were a small number of students who still had positive feelings for Google after Hillary Clinton's speech.
However, many of them became disillusioned at another point - when Google chose to
move redirect its servers to Hong Kong. [Correction: the post originally said that Google had moved its servers out of mainland China to Hong Kong. In fact, it redirected some of its mainland services to servers in Hong Kong. For more information, see the author's site.] They believed, often with strong emotions, that Google had given up. The same student quoted previously expressed the feelings best:
"The Chinese government won and Google lost.
Not only did they lose money and the China market, but they also lost
their spirit. I cannot understand why they made this choice. It's
not like Google...
makes me feel sad and I think it is ridiculous. They lost the battle in
China and the Chinese government won. Baidu is also a winner... Google made a
really stupid decision...
When they first came they said 'We're Google. We're the biggest and the best at search.' Now they gave up."
The message students saw in Google's action was that if "big, powerful, idealistic" Google could not make things change, then how could they?
So, where do things stand now?
suggest that Baidu continues to increase its strength over Google (though see here for a different perspective). The initial decline in Google's reach was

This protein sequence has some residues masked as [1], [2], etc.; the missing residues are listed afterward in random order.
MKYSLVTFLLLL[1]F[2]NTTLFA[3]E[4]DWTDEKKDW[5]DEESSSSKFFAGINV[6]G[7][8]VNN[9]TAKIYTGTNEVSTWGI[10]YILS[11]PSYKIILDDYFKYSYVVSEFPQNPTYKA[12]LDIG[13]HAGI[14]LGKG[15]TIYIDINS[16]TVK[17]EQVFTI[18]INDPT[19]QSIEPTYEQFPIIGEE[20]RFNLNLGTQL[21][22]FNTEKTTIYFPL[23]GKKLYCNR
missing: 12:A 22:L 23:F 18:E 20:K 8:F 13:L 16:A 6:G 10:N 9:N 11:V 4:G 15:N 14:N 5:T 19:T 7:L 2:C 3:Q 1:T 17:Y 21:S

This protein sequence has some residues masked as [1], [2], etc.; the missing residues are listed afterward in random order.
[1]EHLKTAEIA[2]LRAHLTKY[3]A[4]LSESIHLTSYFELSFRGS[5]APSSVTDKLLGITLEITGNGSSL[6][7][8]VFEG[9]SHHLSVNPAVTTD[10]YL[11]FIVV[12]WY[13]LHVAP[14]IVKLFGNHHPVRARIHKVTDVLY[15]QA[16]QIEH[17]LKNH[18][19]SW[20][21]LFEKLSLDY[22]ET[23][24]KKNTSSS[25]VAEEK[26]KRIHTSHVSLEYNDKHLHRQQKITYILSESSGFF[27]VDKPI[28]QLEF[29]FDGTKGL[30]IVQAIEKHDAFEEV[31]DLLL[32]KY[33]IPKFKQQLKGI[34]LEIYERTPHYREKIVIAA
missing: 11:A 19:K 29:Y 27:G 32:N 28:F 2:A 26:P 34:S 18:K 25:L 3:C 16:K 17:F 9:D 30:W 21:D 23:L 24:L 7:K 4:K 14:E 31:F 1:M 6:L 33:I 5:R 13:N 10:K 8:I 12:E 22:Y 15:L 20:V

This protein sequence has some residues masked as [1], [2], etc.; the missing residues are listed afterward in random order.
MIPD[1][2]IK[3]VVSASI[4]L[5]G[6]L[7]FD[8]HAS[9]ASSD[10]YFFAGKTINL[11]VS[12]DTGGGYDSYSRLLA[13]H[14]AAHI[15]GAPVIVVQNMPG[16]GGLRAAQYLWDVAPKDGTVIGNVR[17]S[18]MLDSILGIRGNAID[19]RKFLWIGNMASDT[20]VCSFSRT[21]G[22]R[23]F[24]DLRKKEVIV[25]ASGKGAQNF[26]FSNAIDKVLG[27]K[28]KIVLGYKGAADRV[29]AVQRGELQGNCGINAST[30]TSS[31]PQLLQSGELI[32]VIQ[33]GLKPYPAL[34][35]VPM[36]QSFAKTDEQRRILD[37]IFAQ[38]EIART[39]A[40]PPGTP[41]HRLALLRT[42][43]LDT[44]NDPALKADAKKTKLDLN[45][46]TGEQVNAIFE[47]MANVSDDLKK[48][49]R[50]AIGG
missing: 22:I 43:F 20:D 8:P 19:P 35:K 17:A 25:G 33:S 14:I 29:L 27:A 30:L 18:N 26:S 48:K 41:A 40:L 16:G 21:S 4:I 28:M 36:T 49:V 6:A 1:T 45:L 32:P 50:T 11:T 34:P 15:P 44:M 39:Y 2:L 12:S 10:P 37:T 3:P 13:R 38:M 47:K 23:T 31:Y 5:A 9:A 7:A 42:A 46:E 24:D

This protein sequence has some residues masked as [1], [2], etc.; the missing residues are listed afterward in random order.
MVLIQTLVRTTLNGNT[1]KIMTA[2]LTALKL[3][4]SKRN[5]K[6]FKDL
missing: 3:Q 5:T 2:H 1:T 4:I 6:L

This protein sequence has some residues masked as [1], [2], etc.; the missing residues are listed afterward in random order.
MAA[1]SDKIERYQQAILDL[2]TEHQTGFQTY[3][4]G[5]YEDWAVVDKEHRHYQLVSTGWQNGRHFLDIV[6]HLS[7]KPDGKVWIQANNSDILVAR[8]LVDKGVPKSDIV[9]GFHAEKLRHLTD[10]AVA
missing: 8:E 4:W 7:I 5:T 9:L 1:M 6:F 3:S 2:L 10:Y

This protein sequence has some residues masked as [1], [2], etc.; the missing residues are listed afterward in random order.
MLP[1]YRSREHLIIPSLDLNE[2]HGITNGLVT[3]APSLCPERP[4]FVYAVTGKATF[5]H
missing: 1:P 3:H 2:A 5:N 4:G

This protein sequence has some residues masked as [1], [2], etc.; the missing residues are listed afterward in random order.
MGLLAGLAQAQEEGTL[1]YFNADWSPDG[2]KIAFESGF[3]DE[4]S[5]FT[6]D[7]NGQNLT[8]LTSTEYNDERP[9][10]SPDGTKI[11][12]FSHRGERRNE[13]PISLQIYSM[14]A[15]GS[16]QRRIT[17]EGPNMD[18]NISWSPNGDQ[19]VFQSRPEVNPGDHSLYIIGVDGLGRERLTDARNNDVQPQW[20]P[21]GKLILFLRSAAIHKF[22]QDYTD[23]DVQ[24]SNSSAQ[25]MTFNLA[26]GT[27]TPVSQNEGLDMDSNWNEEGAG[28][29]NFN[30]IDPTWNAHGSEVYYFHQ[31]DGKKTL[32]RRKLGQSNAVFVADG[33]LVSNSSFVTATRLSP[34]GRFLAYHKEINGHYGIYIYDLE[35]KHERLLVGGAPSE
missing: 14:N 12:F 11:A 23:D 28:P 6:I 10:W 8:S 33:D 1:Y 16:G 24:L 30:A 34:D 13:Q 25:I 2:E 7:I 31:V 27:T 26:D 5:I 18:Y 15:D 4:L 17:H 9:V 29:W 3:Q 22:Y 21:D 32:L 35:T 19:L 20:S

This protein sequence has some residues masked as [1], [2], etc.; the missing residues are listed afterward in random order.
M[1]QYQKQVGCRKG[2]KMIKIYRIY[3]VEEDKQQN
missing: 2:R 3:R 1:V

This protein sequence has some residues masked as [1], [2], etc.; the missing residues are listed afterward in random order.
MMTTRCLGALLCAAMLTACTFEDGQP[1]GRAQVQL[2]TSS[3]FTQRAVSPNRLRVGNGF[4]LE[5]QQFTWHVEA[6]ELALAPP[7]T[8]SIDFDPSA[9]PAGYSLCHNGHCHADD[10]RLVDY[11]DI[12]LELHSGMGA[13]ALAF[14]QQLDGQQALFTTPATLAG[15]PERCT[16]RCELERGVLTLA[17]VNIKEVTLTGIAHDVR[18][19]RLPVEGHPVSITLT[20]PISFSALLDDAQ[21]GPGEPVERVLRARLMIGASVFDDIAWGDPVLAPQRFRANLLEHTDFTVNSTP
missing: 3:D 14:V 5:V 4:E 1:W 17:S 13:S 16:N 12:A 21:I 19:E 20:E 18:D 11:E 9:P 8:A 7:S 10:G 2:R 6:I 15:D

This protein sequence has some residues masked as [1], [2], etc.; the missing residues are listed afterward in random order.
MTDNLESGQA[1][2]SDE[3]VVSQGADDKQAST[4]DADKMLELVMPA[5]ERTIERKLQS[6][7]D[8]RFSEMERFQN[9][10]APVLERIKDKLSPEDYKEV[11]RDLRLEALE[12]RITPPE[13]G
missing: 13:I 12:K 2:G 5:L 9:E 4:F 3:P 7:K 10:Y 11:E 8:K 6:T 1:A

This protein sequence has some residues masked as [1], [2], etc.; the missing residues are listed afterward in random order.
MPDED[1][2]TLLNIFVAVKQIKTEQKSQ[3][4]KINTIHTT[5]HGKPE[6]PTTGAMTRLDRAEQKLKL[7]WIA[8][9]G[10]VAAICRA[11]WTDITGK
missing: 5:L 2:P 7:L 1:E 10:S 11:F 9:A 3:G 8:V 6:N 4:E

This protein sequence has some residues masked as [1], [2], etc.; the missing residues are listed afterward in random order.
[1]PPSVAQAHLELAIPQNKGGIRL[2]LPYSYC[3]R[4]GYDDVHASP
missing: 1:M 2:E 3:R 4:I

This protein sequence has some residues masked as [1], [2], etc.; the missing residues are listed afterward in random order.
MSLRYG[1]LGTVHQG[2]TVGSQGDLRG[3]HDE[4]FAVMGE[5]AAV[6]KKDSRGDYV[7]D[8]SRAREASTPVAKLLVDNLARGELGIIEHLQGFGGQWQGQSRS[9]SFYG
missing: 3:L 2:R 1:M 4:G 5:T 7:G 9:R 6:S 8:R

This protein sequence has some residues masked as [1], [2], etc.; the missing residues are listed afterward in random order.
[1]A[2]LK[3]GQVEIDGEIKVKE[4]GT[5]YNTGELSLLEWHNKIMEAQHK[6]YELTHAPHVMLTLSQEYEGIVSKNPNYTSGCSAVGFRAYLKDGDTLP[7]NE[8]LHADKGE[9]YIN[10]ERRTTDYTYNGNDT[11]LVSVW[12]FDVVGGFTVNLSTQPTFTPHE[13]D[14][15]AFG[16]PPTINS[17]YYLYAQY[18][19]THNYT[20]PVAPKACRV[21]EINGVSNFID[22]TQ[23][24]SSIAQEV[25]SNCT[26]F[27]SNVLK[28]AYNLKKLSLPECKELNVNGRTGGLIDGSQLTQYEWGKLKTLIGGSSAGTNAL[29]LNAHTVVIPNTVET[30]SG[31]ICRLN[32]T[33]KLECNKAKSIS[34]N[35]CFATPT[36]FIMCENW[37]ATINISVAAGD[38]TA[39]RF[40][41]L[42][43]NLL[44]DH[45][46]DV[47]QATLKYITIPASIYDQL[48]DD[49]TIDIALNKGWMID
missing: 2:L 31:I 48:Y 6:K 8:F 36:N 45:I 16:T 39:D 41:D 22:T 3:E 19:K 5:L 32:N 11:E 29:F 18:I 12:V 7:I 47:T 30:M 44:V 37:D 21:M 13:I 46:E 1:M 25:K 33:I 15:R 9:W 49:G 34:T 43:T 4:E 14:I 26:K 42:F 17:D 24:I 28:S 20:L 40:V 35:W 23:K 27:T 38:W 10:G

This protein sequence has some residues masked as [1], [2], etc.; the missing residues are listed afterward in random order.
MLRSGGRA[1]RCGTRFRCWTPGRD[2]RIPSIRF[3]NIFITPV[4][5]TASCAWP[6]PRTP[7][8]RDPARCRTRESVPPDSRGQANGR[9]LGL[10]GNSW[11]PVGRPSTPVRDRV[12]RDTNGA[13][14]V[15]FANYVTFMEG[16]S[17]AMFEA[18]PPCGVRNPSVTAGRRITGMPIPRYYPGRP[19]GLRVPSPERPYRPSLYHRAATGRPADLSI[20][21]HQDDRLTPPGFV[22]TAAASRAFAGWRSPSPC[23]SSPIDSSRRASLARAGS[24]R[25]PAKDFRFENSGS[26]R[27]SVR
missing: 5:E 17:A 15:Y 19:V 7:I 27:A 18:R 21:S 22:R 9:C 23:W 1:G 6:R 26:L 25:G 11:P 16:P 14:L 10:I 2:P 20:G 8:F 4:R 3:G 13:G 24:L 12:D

not surprising given that many of Google's
previous supporters did not hold it in as high regard as they once did.
But why the possible more recent decline in relationship to Baidu? There are several possibilities but two are particularly worth highlighting. The first reason is
some students may have continued to hold out hope that something could
still happen. After additional time without any significant events, except possibly Google's maintaining its license in China, they became convinced Google was
never going to meet their expectations.
The second reason is
more subtle. There
has been a variety of research conducted on how
factors such as brand image, visual design, etc affect the impressions
people have of technology's usability and usefulness. It's a
complex problem, but some studies do show a connection. For example,
under certain conditions users will rate the usability of technology
higher for a more visually-pleasing design than a less visually-pleasing
design, even when the interaction design is held constant.
In a similar manner it
is possible that the Chinese college students' drastically changed
views of the Google brand caused them to perceive Google's services as less usable or useful
than before. There were hints that this was the case. A once
supportive but now disappointed student's comments responding to whether she still used Google may be particularly
"Yes, but many of the things I see in the search results aren't the things I really want. I
think it is not like the normal Google. I can find things in the
results, but the reality is I can't find the things I really want."
Google's search results really change after the servers move to Hong
Certainly in some ways since they were now no longer self-censoring the
results. Only Google really knows the extent those changes may have
had, if any, on whatever searches that college student used. Regardless, if students were perceiving Google as less usable then reduced usage would not be
surprising. Such a pattern may play out over an extended period of
time, especially if many students had previously been highly satisfied with